Category Archives: NYSAA lectures

Roald Hoffmann, Protochemistries are a bridge

NYSAA LectureNobel prize-winner Roald Hoffmann (Dept. Chemistry, Cornell)speaks on the topic “Protochemistries are a Bridge.” Thursday, December 4, at 6:30 pm in Room 208 of Ithaca College’s Center for Natural Sciences. The talk is free and open to the public, so please bring friends and pass the word along to anyone you think might be interested! 

People did chemistry, darn good chemistry too, before there were ever chemists. For transformations of matter are inherent in the human condition. In winning metals from their ores, using them in weapons and decorative objects, in preparing and preserving food, in cosmetics, medicines, ceramics, in tanning leather, in dyes, in cleansing and mummification, craftsmen and women in every culture came up with some superb experimental chemistry. Stories of protochemistry, some of which I will relate, to this day form a natural bridge between chemists and nonchemists , between chemistry and culture. 

A. Cohen Suarez, “Beyond the Frame: Murals of the Colonial Andes in Context.”

Dear Members and Friends of the Finger Lakes NYSAA Chapter,

 Our next NYSAA meeting and lecture will be Thursday, November 6, at 6:30 pm in Room 208 of Ithaca College’s Center for Natural Sciences.  Our speaker will be Ananda Cohen Suarez (History of Art, Cornell), who will present “Beyond the Frame: Murals of the Colonial Andes in Context.”

Description:

Mural painting served as one of the earliest forms of religious artistic expression during the period of Spanish colonial rule (1532-1824). Religious murals served as important tools in the evangelization of non-literate Andean peoples; didactic depictions of key doctrinal images facilitated the transmission of Christianity without recourse to the written word. This presentation draws on seven years of field and archival research and will focus on a series of case studies of 17th and 18th-century murals located in rural parish churches in the Cuzco region of Peru. In much of the current scholarly literature on painting in colonial Peru, murals are often treated as synonymous with paintings on canvas. Print publications further exploit this artificial conflation through the strategic cropping of photographs of murals within their respective spatial environments into neat squares and rectangles that assign them artificial borders and frames. This presentation re-situates colonial murals within their respective geographic, historical, and cultural contexts to understand their role as both persuasive expressions of the Catholic faith and as visual archives poised to communicate local beliefs and concepts.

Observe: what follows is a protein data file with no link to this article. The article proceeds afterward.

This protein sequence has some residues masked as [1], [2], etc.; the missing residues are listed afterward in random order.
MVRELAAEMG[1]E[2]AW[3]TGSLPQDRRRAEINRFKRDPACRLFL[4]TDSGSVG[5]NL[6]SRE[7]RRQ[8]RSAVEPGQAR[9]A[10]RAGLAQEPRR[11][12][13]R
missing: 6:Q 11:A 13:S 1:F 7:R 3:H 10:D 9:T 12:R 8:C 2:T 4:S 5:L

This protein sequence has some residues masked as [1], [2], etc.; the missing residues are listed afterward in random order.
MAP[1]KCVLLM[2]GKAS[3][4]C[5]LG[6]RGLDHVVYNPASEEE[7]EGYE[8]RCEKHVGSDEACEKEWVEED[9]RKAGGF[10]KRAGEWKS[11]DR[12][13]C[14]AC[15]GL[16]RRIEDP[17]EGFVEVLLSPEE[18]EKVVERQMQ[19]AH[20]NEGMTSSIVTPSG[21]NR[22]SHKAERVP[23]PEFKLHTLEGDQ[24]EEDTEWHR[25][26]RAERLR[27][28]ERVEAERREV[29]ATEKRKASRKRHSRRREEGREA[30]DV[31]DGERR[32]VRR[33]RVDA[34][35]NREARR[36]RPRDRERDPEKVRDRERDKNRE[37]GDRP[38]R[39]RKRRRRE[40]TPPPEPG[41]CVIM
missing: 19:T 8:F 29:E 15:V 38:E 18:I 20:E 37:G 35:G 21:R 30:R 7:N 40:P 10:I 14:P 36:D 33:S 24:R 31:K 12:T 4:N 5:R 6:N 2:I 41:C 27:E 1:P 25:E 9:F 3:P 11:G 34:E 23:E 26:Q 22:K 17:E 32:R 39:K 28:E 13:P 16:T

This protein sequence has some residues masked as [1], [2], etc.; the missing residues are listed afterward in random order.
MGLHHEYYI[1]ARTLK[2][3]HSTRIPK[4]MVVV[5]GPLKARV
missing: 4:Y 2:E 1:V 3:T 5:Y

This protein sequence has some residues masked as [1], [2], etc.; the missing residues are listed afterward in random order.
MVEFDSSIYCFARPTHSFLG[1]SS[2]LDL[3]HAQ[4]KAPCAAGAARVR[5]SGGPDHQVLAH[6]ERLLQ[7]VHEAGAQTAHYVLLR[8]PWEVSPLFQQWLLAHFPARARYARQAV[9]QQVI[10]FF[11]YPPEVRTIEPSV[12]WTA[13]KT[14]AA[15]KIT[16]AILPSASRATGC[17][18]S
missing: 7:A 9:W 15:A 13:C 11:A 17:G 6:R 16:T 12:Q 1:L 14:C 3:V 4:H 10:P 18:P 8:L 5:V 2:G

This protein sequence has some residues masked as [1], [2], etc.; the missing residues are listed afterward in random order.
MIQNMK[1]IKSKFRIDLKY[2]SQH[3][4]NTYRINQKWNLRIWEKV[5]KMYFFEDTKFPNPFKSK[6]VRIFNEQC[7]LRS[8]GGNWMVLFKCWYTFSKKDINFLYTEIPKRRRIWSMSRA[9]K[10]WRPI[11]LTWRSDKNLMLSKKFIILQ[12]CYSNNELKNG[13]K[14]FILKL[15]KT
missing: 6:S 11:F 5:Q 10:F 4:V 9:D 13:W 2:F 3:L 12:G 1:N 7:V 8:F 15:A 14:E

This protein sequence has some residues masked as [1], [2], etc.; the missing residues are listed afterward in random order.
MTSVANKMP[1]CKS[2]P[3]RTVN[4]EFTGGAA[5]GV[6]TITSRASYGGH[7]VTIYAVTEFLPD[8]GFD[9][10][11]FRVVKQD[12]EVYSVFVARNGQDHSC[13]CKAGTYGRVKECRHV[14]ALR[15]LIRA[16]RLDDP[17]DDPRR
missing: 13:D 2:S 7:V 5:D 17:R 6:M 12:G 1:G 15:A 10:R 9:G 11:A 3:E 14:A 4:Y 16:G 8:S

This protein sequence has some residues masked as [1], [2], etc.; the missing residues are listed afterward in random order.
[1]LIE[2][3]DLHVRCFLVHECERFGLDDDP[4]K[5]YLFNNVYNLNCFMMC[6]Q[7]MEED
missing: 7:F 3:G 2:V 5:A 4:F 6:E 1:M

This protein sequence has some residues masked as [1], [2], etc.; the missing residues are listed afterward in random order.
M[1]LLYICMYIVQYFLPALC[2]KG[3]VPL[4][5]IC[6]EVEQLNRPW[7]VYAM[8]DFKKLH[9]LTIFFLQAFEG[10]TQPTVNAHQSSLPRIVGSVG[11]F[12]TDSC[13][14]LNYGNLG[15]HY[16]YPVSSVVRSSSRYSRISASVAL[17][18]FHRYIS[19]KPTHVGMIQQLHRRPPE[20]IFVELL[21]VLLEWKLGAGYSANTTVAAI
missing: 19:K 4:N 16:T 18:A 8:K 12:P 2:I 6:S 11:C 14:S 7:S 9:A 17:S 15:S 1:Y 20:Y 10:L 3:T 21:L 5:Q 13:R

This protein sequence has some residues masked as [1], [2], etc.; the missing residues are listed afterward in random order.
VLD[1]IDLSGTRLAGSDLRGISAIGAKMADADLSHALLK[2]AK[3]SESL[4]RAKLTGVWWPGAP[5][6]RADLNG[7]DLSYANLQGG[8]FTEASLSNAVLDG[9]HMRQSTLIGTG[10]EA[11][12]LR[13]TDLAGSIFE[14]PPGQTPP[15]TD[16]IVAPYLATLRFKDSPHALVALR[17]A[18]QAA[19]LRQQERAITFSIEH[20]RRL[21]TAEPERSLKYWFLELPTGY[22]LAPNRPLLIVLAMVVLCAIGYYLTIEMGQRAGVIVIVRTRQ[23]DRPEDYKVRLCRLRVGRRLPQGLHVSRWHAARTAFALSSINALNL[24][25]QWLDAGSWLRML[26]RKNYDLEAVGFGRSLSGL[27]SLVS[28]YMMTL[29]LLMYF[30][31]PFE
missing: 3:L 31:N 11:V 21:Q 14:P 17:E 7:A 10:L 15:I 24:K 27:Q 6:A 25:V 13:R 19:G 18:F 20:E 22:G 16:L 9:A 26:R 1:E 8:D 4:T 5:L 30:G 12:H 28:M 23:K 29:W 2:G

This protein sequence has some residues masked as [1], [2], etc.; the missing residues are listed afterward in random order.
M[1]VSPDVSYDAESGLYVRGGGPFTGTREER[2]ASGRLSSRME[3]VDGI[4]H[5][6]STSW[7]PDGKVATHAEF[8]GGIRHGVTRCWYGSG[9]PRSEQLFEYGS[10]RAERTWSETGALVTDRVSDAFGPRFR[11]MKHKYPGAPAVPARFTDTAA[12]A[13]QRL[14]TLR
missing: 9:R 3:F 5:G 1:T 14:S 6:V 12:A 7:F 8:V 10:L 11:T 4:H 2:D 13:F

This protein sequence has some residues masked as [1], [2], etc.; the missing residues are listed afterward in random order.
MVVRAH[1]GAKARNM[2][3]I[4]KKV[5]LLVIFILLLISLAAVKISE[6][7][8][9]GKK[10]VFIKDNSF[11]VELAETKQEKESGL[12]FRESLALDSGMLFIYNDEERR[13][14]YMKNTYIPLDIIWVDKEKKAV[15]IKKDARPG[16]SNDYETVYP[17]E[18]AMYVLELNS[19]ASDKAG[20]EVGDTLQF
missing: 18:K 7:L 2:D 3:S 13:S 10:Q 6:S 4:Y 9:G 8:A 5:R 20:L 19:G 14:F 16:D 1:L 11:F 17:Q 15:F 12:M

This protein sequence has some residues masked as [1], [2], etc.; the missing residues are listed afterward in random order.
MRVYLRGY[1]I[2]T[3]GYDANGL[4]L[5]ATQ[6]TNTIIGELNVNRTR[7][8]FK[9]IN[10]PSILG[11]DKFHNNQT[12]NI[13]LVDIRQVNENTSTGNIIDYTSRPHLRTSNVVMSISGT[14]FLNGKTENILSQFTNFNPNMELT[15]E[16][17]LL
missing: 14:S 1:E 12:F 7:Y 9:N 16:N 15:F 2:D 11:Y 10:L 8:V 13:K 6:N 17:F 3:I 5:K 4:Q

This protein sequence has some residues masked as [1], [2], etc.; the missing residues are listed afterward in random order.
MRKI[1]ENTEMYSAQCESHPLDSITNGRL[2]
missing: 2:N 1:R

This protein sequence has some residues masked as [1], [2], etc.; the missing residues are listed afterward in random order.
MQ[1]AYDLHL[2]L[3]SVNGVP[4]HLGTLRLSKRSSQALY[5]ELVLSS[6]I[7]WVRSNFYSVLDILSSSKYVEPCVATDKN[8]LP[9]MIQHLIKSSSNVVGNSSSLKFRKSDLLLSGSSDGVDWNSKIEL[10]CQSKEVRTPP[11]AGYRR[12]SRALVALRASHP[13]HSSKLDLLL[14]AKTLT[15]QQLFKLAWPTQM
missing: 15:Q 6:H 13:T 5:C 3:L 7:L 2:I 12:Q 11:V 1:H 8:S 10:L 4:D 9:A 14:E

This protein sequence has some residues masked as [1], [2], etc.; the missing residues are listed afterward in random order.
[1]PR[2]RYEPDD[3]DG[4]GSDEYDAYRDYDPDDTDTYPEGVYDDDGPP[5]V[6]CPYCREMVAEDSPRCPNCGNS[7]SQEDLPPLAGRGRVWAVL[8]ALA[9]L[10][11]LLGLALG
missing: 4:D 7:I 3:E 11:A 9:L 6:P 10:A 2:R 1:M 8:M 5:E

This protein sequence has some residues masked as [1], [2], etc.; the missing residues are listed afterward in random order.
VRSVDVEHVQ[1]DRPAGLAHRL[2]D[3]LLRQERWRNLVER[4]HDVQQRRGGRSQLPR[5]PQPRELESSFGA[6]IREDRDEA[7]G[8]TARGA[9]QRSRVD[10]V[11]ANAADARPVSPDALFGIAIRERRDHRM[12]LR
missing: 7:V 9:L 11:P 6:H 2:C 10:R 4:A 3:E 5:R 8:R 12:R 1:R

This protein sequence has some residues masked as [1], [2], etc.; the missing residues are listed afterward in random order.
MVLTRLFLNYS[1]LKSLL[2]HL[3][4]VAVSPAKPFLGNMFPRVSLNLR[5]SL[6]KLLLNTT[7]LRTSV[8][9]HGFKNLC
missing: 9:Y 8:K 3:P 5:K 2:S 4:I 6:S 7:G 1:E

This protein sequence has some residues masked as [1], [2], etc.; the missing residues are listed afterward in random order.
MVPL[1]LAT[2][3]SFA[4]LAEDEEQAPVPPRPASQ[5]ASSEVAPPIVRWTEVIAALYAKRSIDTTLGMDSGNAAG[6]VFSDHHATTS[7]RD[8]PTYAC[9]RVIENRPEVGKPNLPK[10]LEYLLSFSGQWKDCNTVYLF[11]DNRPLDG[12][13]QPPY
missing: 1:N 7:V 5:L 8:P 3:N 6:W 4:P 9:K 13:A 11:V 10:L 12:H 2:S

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Upcoming NYSAA talks:

December 4, 2014: Roald Hoffmann (Chemistry, Cornell): Protochemistries are a bridge

February 5, 2015: Jennifer Muller (Dept. Anthropology, Ithaca College): title TBA (Bioarchaeology of the poor and disenfranchised)

Other local talks of archaeological interest can be found on the CIAMS website: http://ciams.cornell.edu/

A always, please let me know if you no longer wish to receive notices from the FLC NYSAA, or if you need a ride to next Thursday’s talk.

 Laura 

Laura W. Johnson-Kelly
President, Finger Lakes Chapter of the NY State Archaeological Association
and
Collection Manager and Head Conservator/Photographer
The Jonathan and Jeannette Rosen
Cuneiform Tablet Conservation Laboratory
Cornell University
726 University Avenue, Rm 103
Ithaca, NY 14850-3995

NYSAA: Lina Ababneh, Palynology and archaeology in Jordan

palynologyfrom Laura Johnson-Kelly:] Dear Members and Friends of the Finger Lakes NYSAA Chapter,

 Our first talk of the Fall 2014 NYSAA archaeological lecture series will begin TOMORROW–Thursday, October 2, 2014 at 6:30 pm, in the Center for Natural Sciences room 208 at Ithaca College.  Our speaker is Linah Ababneh, Ph.D. (Department of Classics and the Dendrochronology Laboratory, Cornell University), who will speak on “Palynology and archaeology: a case study from the Azraq Basin, Jordan.”  Please spread the word to anyone you feel may be interested!  All are welcome to attend.